If you are going on any kind of outing, take the following items to ensure you won't have an attack of "lobster skin." All of the suggested articles will fit in a small backpack or beach bag. Don't leave home without them, or you may come back home sporting a sunburn.
Always have a lightweight, long-sleeved, white T-shirt (like the kind you get for running a race). It will cover most of your upper body and save you from burning. You can pull it on and off if you are boating, on the beach, or even taking a long walk or hike. It can be wrapped around your waist when you aren't wearing it. Lighter colors reflect light and won't make you feel as hot as darker colors.
A bandana or scarf is another important sun protector. The T-shirt won't cover the nape of your neck. If you have short hair or your hair is pulled up off your neck, this area is highly susceptible to sunburn. The bandana or scarf can be tied loosely around your neck, like a scout, covering most of the back of your neck. You can also dip the bandana in water before putting it on. (The water will help to keep you cool.)
Take a hat. You should always have a hat with you, even if it's just a visor or baseball cap, if you are going to be out in the sun. Wide-brimmed hats offer you much better sun protection than caps, but any kind of hat is better than no hat at all.
Of course, you want your trusty sunscreen. Waterproof is best if you are going to be in, on, or by the water. Waterproof sun protection also needs to be worn if you are going to be outside in the heat for any length of time where you'll be sweating (even mowing the lawn or gardening). And finally, if you will be exercising, then of course you'll want to wear waterproof sunscreen. Otherwise, in the first few minutes of sweating, you will be left unprotected.
Cotton, drawstring or other loose-fitting pants in a light, sun-reflecting color are good to have around—especially on a boat. If your legs have been exposed for a while, slip these pants on and keep the sun away until you're ready for more.
Don't forget your sunglasses. Most sunglasses sold today have UV sun protectors built into the glass. Check to make sure, and then make sure to wear them. Not only can they filter harmful rays from your eyes, but they will also keep you from squinting. (Squinting will rapidly increase the lines around your eyes.)
The burn. So now you've done it. Your friends are calling you the lobster because you fried yourself in the sun. While they're chuckling at you, you are really in pain. It's like lying on a stove top with the burners on. You're a piece of toast that stayed a bit too long in the toaster. You're overdone.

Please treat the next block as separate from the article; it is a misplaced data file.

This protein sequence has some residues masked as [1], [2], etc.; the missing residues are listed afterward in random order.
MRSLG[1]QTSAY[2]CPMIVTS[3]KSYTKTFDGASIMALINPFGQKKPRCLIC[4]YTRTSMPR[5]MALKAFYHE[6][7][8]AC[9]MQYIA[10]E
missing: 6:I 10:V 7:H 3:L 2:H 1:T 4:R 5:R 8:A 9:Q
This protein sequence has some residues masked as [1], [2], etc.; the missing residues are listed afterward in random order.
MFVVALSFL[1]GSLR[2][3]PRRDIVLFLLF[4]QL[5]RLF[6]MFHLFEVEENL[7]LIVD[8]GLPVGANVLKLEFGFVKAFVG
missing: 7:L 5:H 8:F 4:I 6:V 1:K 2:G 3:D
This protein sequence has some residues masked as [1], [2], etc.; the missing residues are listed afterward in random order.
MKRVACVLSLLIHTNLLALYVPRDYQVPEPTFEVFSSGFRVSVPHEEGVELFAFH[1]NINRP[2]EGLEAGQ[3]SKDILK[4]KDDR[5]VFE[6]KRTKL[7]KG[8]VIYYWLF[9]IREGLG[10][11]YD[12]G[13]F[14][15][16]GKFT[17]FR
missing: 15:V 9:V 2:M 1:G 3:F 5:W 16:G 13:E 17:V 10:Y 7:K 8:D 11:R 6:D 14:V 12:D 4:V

Sunburn can bring with it some serious side effects. Because you have just damaged a large section of skin, your body has been signaled to flood the area with fluids to help begin the repairing process. This will cause slight to acute swelling or edema. It will make your skin feel tight and even more painful as the fluids stretch out your burned and sensitive skin. I want to emphasize the importance of the following advice. It has saved me and many clients from a lot of pain. I hope you never get burned, but if it happens I hope the following information can help.
If you have been overexposed (AT ALL) to the sun, start putting aloe vera gel all over the effected area immediately and continually. Aloe vera is 99% water, 1% protein. The water helps to replace the fluids that have been lost through sun exposure; the protein helps to rebuild damaged tissue. Aloe is a contact healer, meaning it starts to heal on contact. In cases of severe burns, aloe vera will not be enough, and you will want to seek medical treatment. But for the average, milder type of sunburn, aloe vera gel can do wonders. Don't wait until you've become a lobster before getting this product at the store, and don't forget to take it with you on vacations. Even hiking in the cool mountains can cause sunburn if your skin is overexposed.
Aloe vera products and pure 100% gel can usually be found at most health food stores. There are gels on the market with ingredients like allantoin (a soothing agent extracted from the herb, comfrey) and cucumber extract. These ingredients are both beneficial in calming sunburned skin. Aloe vera gel is not terribly expensive, and it keeps for an eternity if refrigerated. It has many uses, but it is especially good for sunburns. I recommend a gel that is at least 95% aloe vera. Anything less will have too many other ingredients in it you don't want.
If you are burned, you'll need to start applying aloe immediately and frequently. Because it's a gel, it will dry fairly quickly, and you will probably go through quite a bit of it. As soon as it dries, I would reapply it. Or at least reapply it every 15 to 20 minutes for the first few hours and every hour after that for the first 24 hours. I have recommended this course of action to many clients over the years as well as using it for my own overexposure, and if you keep applying aloe gel, it can have a remarkable effect on a sunburn.
Drinking water is also important because it helps to rehydrate your system after sun exposure. A bowl of water sitting in the hot sun will evaporate in a short time. Your body, through sweating and evaporation, also loses a lot of water when out in the sun. These fluids need to be replaced often. Keep in mind, alcohol is a diuretic and leaches water out of your body. If you're drinking alcohol and are exposed to the sun, you really need to seek out some shade and keep your system hydrated with lots and lots of water.
All of these items (a long-sleeved T-shirt, a bandana, a hat, sunscreen, loose-fitting pants, sunglasses, aloe vera gel, and water) can easily be carried with you whenever you're going to engage in outdoor activities. Be prepared, be careful, and most of all enjoy your (protected) self. (To Top) Back to Articles List